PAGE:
Have you ever said something that was perceived the wrong way? You meant it one way, but the person you were speaking to took it another? I know I sure have—more times than I can count. I also remember an occasion or two when my kids did the same…
Olivia was always singing and dancing her way everywhere when she was little. And one day when she was three or four, as we were making our way through the parking lot of the grocery store, she was belting out the words, “She’s got the red on, and I’ve got the blue” (her version of Alan Jackson’s “She’s Got The Rhythm And I’ve Got The Blues”).
I also remember the time Elizabeth was explaining why she needed some extra school supplies for a class she was taking. Initially I didn’t get everything she needed because I didn’t understand the reasoning behind what she’d said. In my mind there was no reason for her to need….
Oh, and then there was the time I needed help with something ASAP, to which Emma responded, “I’ll be there in a minute.” In my mind ‘in a minute’ wasn’t good enough. But what I didn’t know (and couldn’t see) was that she was changing Mack’s dirty diaper when I called her. So yes, she really did need a minute or two to respond.
The point I want to make is that as parents (and even grandparents and spouses) we are often guilty of assuming we know what our kids are thinking, feeling, or saying when in fact, we aren’t. Just because we think we know what they mean, doesn’t make it so. And just because we don’t get the response when we want it and the way we want it, doesn’t mean we’ve gotten the wrong response.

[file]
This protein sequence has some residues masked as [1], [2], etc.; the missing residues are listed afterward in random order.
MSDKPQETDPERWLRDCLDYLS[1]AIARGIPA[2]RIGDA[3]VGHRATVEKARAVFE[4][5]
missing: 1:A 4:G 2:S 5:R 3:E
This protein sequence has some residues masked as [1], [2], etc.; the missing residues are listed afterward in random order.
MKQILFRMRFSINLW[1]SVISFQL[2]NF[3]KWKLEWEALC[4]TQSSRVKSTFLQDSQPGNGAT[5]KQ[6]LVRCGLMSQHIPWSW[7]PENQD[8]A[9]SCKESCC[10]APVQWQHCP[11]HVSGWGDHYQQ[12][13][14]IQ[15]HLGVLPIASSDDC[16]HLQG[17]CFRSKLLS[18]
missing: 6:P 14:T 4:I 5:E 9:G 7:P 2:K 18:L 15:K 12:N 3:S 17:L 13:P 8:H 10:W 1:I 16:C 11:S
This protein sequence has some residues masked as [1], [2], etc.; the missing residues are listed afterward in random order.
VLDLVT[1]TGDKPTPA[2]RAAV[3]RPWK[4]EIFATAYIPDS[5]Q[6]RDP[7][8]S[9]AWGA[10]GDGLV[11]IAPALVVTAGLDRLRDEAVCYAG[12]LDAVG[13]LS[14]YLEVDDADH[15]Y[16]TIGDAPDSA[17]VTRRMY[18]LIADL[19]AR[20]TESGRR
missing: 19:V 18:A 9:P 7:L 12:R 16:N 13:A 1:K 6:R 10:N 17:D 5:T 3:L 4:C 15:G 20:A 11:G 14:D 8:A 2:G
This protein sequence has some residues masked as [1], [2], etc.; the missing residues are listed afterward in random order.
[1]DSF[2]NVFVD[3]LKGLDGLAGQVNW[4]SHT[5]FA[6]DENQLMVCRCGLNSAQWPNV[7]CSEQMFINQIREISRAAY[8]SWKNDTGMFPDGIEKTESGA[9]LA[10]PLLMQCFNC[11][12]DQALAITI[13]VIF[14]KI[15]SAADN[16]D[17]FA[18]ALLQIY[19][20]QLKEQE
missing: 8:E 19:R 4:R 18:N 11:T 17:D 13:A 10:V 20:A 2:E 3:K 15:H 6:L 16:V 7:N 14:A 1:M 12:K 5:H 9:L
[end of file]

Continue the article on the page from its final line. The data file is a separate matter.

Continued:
It’s not our job or even our right to tell our kids what they are thinking. And it’s not our right to expect or demand that they respond the way we want them to every single time. Our job is to teach them how to think for themselves, how to discern right from wrong, and how to express themselves appropriately. As parents we need to give our kids the freedom and grace to share their thoughts and feelings openly and honestly with respect—and FYI, respect doesn’t mean always seeing things your way. Respect means acknowledging one another lovingly and graciously.
So parents, let’s not reserve ‘show and tell’ just for school (do they even do that anymore?). Let’s show and tell our kids how much we love them by letting them show and tell us what they think, how they feel, and who they really are.
Copyright 2017 Darla Noble. No part of this can be used or copied without permission from the author.